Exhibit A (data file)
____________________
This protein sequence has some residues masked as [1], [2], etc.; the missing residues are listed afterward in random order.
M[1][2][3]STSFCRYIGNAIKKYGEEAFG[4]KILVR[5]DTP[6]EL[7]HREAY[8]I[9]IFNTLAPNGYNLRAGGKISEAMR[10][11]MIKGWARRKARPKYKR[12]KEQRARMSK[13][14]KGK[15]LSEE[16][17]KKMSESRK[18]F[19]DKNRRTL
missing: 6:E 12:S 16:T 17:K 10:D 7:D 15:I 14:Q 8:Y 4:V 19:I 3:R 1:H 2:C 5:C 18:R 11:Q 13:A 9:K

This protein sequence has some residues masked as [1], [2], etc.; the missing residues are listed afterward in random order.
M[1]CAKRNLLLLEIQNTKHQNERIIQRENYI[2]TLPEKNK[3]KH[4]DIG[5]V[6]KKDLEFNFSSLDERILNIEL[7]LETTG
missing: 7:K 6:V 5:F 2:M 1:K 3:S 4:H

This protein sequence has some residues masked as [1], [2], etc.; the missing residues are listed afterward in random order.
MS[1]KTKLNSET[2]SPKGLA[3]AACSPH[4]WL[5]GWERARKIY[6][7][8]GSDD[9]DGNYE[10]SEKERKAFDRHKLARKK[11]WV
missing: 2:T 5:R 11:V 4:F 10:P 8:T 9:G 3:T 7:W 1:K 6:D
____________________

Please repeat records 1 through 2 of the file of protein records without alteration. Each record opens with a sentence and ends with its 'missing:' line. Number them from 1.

This protein sequence has some residues masked as [1], [2], etc.; the missing residues are listed afterward in random order.
M[1][2][3]STSFCRYIGNAIKKYGEEAFG[4]KILVR[5]DTP[6]EL[7]HREAY[8]I[9]IFNTLAPNGYNLRAGGKISEAMR[10][11]MIKGWARRKARPKYKR[12]KEQRARMSK[13][14]KGK[15]LSEE[16][17]KKMSESRK[18]F[19]DKNRRTL
missing: 6:E 12:S 16:T 17:K 10:D 7:D 15:I 14:Q 8:Y 4:V 19:I 3:R 1:H 2:C 5:C 18:R 11:Q 13:A 9:K

This protein sequence has some residues masked as [1], [2], etc.; the missing residues are listed afterward in random order.
M[1]CAKRNLLLLEIQNTKHQNERIIQRENYI[2]TLPEKNK[3]KH[4]DIG[5]V[6]KKDLEFNFSSLDERILNIEL[7]LETTG
missing: 7:K 6:V 5:F 2:M 1:K 3:S 4:H